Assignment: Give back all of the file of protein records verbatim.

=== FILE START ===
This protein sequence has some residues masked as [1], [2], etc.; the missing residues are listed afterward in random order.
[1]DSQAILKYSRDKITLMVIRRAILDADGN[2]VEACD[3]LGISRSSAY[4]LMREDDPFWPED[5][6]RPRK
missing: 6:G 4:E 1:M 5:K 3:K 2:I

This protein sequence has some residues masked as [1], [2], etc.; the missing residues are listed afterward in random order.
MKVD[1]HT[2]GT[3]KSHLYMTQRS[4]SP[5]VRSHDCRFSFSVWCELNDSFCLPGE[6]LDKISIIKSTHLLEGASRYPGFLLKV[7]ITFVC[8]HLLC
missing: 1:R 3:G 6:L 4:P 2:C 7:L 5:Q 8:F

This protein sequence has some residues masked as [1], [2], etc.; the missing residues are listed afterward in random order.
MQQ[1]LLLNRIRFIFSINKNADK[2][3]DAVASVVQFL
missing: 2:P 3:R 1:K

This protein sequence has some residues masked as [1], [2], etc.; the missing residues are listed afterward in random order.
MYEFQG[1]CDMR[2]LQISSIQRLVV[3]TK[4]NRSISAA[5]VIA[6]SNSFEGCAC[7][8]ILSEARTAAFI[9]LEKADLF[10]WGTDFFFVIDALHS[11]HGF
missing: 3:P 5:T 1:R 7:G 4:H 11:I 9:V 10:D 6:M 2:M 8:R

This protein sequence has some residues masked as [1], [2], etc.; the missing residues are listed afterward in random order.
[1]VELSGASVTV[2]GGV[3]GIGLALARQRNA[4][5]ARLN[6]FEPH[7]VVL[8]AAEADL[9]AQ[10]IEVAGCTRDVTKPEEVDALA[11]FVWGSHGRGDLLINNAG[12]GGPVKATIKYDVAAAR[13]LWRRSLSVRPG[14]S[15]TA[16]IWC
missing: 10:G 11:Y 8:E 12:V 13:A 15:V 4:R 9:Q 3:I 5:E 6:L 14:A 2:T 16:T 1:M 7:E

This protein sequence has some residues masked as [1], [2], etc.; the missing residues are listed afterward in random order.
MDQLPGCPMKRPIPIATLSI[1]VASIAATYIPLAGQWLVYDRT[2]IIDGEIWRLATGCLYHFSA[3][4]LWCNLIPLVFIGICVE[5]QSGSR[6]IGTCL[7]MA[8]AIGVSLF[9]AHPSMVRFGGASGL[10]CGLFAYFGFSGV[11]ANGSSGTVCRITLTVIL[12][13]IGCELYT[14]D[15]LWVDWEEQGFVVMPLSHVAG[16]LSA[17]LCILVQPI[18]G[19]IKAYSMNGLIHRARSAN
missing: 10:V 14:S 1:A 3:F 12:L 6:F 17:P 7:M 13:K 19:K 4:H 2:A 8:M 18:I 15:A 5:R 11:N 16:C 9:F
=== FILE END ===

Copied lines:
This protein sequence has some residues masked as [1], [2], etc.; the missing residues are listed afterward in random order.
[1]DSQAILKYSRDKITLMVIRRAILDADGN[2]VEACD[3]LGISRSSAY[4]LMREDDPFWPED[5][6]RPRK
missing: 6:G 4:E 1:M 5:K 3:K 2:I

This protein sequence has some residues masked as [1], [2], etc.; the missing residues are listed afterward in random order.
MKVD[1]HT[2]GT[3]KSHLYMTQRS[4]SP[5]VRSHDCRFSFSVWCELNDSFCLPGE[6]LDKISIIKSTHLLEGASRYPGFLLKV[7]ITFVC[8]HLLC
missing: 1:R 3:G 6:L 4:P 2:C 7:L 5:Q 8:F

This protein sequence has some residues masked as [1], [2], etc.; the missing residues are listed afterward in random order.
MQQ[1]LLLNRIRFIFSINKNADK[2][3]DAVASVVQFL
missing: 2:P 3:R 1:K

This protein sequence has some residues masked as [1], [2], etc.; the missing residues are listed afterward in random order.
MYEFQG[1]CDMR[2]LQISSIQRLVV[3]TK[4]NRSISAA[5]VIA[6]SNSFEGCAC[7][8]ILSEARTAAFI[9]LEKADLF[10]WGTDFFFVIDALHS[11]HGF
missing: 3:P 5:T 1:R 7:G 4:H 11:I 9:V 10:D 6:M 2:M 8:R

This protein sequence has some residues masked as [1], [2], etc.; the missing residues are listed afterward in random order.
[1]VELSGASVTV[2]GGV[3]GIGLALARQRNA[4][5]ARLN[6]FEPH[7]VVL[8]AAEADL[9]AQ[10]IEVAGCTRDVTKPEEVDALA[11]FVWGSHGRGDLLINNAG[12]GGPVKATIKYDVAAAR[13]LWRRSLSVRPG[14]S[15]TA[16]IWC
missing: 10:G 11:Y 8:E 12:V 13:A 15:V 4:R 9:Q 3:I 5:E 6:L 14:A 2:T 16:T 1:M 7:E

This protein sequence has some residues masked as [1], [2], etc.; the missing residues are listed afterward in random order.
MDQLPGCPMKRPIPIATLSI[1]VASIAATYIPLAGQWLVYDRT[2]IIDGEIWRLATGCLYHFSA[3][4]LWCNLIPLVFIGICVE[5]QSGSR[6]IGTCL[7]MA[8]AIGVSLF[9]AHPSMVRFGGASGL[10]CGLFAYFGFSGV[11]ANGSSGTVCRITLTVIL[12][13]IGCELYT[14]D[15]LWVDWEEQGFVVMPLSHVAG[16]LSA[17]LCILVQPI[18]G[19]IKAYSMNGLIHRARSAN
missing: 10:V 14:S 1:A 3:F 12:L 6:F 17:P 7:M 13:K 19:K 4:H 2:A 8:M 18:I 15:A 5:R 11:N 16:C 9:F